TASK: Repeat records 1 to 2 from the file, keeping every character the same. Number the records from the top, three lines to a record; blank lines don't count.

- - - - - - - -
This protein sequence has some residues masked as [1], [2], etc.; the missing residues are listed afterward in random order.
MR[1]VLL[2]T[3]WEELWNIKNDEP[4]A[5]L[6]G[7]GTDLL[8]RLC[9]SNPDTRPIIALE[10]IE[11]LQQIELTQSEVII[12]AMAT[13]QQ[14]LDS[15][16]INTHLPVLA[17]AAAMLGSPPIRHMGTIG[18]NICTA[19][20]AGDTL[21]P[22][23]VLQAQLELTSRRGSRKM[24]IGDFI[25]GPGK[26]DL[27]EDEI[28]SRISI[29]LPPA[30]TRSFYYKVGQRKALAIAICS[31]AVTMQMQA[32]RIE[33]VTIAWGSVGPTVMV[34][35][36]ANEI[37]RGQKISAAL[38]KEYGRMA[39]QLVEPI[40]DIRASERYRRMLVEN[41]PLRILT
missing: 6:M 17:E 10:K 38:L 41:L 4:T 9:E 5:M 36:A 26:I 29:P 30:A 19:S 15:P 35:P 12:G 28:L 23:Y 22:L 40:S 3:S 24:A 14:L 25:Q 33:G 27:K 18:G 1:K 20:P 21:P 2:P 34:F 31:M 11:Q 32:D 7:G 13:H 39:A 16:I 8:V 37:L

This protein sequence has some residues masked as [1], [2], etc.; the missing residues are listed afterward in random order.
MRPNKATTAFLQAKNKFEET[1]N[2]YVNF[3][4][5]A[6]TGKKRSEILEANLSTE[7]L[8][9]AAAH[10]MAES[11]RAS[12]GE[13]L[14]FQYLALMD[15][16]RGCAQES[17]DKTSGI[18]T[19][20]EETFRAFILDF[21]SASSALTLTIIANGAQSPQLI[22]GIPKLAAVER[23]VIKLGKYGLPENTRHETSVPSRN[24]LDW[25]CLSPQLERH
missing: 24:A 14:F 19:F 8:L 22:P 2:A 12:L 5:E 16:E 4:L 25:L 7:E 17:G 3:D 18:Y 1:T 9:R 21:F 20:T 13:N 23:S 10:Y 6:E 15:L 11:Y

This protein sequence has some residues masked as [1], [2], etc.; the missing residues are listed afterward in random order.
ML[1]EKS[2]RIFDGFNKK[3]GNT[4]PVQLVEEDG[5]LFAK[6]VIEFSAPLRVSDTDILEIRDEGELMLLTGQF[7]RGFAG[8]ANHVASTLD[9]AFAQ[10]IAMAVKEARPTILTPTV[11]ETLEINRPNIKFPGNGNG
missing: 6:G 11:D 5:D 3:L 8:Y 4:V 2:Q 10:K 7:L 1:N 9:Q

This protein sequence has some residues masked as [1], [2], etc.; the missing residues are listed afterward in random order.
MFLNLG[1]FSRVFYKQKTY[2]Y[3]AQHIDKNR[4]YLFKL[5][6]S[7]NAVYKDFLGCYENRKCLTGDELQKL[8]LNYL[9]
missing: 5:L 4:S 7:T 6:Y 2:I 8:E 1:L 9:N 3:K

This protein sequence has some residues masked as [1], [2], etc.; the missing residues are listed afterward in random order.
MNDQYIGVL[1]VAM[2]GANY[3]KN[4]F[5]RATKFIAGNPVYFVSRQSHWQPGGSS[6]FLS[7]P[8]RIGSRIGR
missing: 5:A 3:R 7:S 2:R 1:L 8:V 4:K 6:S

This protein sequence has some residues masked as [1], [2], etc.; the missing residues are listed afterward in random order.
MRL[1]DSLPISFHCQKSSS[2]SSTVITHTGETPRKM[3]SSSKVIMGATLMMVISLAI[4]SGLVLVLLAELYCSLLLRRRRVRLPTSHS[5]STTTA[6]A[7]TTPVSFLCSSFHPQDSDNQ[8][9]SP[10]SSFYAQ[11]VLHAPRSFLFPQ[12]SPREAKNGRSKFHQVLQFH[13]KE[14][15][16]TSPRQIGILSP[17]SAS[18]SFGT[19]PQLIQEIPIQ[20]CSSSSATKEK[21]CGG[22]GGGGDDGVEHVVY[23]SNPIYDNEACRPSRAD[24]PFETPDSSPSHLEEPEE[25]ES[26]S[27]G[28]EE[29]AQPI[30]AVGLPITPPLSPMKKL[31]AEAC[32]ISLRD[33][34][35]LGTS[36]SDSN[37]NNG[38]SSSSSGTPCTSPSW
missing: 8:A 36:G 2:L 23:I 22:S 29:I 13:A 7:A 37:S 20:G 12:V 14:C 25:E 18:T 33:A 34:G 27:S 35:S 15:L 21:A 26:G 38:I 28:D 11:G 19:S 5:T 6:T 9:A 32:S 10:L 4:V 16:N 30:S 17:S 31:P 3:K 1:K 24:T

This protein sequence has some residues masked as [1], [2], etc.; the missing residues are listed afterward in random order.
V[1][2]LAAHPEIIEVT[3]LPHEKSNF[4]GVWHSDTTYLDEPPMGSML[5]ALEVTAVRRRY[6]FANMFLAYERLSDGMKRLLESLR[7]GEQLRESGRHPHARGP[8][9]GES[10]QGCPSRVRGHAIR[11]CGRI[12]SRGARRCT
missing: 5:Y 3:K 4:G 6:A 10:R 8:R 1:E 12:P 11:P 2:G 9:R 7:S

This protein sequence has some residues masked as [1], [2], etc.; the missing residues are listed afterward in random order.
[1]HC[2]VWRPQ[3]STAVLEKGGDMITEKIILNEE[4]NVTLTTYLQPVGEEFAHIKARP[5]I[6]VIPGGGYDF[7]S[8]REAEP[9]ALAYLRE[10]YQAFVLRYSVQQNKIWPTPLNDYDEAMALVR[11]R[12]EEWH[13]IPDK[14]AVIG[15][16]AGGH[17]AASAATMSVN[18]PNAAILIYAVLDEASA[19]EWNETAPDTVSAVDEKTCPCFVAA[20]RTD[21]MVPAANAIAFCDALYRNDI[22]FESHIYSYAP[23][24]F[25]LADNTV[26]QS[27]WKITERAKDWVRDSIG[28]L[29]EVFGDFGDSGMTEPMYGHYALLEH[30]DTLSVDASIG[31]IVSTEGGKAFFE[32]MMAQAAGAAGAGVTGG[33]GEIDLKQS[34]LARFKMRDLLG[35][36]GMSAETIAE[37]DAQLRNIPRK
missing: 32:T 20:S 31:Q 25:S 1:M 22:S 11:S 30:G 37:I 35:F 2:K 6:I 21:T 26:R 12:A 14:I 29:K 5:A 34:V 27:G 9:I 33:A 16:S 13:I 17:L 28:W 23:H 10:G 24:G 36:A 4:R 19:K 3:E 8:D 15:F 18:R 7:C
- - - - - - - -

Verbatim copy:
This protein sequence has some residues masked as [1], [2], etc.; the missing residues are listed afterward in random order.
MR[1]VLL[2]T[3]WEELWNIKNDEP[4]A[5]L[6]G[7]GTDLL[8]RLC[9]SNPDTRPIIALE[10]IE[11]LQQIELTQSEVII[12]AMAT[13]QQ[14]LDS[15][16]INTHLPVLA[17]AAAMLGSPPIRHMGTIG[18]NICTA[19][20]AGDTL[21]P[22][23]VLQAQLELTSRRGSRKM[24]IGDFI[25]GPGK[26]DL[27]EDEI[28]SRISI[29]LPPA[30]TRSFYYKVGQRKALAIAICS[31]AVTMQMQA[32]RIE[33]VTIAWGSVGPTVMV[34][35][36]ANEI[37]RGQKISAAL[38]KEYGRMA[39]QLVEPI[40]DIRASERYRRMLVEN[41]PLRILT
missing: 6:M 17:E 10:K 38:L 41:L 4:T 9:E 5:M 36:A 26:I 29:P 30:A 19:S 15:P 35:P 12:G 28:L 23:Y 22:L 40:S 3:S 24:A 14:L 25:Q 33:G 27:K 18:G 1:K 20:P 21:P 2:P 34:F 31:M 11:Q 32:D 7:G 13:H 39:A 16:I 8:V 37:L

This protein sequence has some residues masked as [1], [2], etc.; the missing residues are listed afterward in random order.
MRPNKATTAFLQAKNKFEET[1]N[2]YVNF[3][4][5]A[6]TGKKRSEILEANLSTE[7]L[8][9]AAAH[10]MAES[11]RAS[12]GE[13]L[14]FQYLALMD[15][16]RGCAQES[17]DKTSGI[18]T[19][20]EETFRAFILDF[21]SASSALTLTIIANGAQSPQLI[22]GIPKLAAVER[23]VIKLGKYGLPENTRHETSVPSRN[24]LDW[25]CLSPQLERH
missing: 24:A 14:F 19:F 8:L 22:P 2:A 12:L 5:E 16:E 4:L 25:L 7:E 17:G 3:D 18:Y 1:T 9:R 21:F 20:T 13:N 23:S 10:Y 6:E 15:L 11:Y